The winter sun is beautiful. No filters or special effects on any of the images, all were taken straight from my iPhone.
Toronto is a city of neighbourhoods, and many of them have an ethnic history. Cabbagetown, Chinatown, Little Italy, Little India, Roncesvalles Village (Polish), or The Danforth (Greek) are just some examples. While Germans in Toronto don’t have one particular heritage neigbourhood to call their own, many roots and influences can be found across the city.
The German Consulate here started a series of “German Walks” to explore these contributions in Toronto. Last weekend I attended the second event, a German-language tour of downtown Toronto with guide Iris Schweiger.
The tour took us to a mixture of places, some historic and some more modern. Stops included the Brickman sculpture by Berlin art collective Inges Idee and St. James Cathedral, where Meyer Glass of Munich created some of the stained glass chancel windows in the 1880s and German-born artist Gustav Hahn painted the ceiling above the main altar.
We took a look at Ludwig Mies van der Rohe’s Toronto-Dominion Centre and heard how William Berczy, born in Bavaria as Johann Albrecht Ulrich Moll, led a group of German settlers to build the first stretch of Yonge Street in 1794. Finally, we learned how Sir Adam Beck founded the Hydro-Electric Power Commission of Ontario. Despite rain starting halfway through the two-hour walk, it was time well spent.
At the end of the tour, the Goethe-Institut Toronto welcomed our group. Director Uwe Rau gave us an overview of all the local offerings at the institute, from language courses and a well-stocked German library to cultural collaborations for arts, literature and film.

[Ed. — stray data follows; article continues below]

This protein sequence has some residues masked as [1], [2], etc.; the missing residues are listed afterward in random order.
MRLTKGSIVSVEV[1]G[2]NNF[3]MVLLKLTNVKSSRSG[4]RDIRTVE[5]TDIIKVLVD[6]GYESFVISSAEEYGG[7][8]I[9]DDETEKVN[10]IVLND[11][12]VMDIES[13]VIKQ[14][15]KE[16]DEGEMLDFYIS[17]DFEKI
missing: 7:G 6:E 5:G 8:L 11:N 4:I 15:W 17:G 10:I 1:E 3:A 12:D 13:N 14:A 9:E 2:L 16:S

The Goethe-Institut used to be on the ground floor of the same building at the corner of King Street West and University Avenue. It was a great location because everyone stepping out of the subway there used to walk by the institute’s gallery space. Budget cuts a decade ago prompted the institute to move to the second floor and give up the gallery. It’s unfortunate because ever since then, you need to know about the Goethe-Institut in advance. There’s no more accidentally running into German culture. Too bad. But it is great that a lot of the important work is being continued, even if less visible from street level. For example, this fall the Goethe-Institut is showing a series of German movies at the TIFF Bell Lightbox cinema.
In addition to starting this series of walking tours, the German Consulate Toronto also developed a virtual German Walk, which can be accessed online here. The content was developed together with Toronto Star columnist Shawn Micallef and it provides an overview of points of interest across Toronto with short descriptions. For me the site only worked after clicking “Show we all Geo locations”. The options of “use my current location” returned an error and “select a neighbourhood to explore” curiously brought up a list of neigbourhoods in New York City. But when selecting all locations, a long list of places in Toronto comes up.
My favourite so far is the old lighthouse on Toronto Island, which is haunted by its first light keeper, German-born John Paul Radelmüller.